Template Driven Forms

In this lecture we’ll be converting the model driven form we’ve been building so far in this section into a template driven form.

Learning Objectives

  • Know the differences and similarities between template driven forms and model driven forms.

  • How to use the ngModel directive to link template input controls to properties on the component.

  • How to implement form validation in the template driven approach.

  • How to submit and reset a form in the template driven approach.

Overview

The key in understanding the template driven approach is that it still uses the same models as the model driven approach. In the template driven approach Angular creates the models, the FormGroups and FormControls, for us via directives we add to the template.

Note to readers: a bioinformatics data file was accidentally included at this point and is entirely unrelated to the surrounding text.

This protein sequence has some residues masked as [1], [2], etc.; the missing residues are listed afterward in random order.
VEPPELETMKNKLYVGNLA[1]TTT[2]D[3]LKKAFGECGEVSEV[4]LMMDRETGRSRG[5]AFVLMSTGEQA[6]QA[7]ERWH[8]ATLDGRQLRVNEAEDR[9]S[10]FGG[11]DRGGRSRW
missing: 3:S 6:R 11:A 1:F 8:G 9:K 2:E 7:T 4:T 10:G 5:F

That’s why in this course we teach the model driven approach first. So you’ll have a good knowledge of the underlying model structure that is still present in template driven forms.

Tip

Template Drive Forms are just Model Driven Form but driven by directives in the the template versus code in the component.
In template driven we use directives to create the model.
In model driven we create a model on the component and then use directives to map elements in the template to our form model.

Form setup

We create a basic form component, exactly the same as the model form component we started with in this section, with a basic form template, a dynamic select box and a simple component like so:

@Component({
    selector: 'template-form',
    templateUrl: `
<form novalidate>
  <fieldset>
    <div class="form-group">
      <label>First Name</label>
      <input type="text"
             class="form-control">
    </div>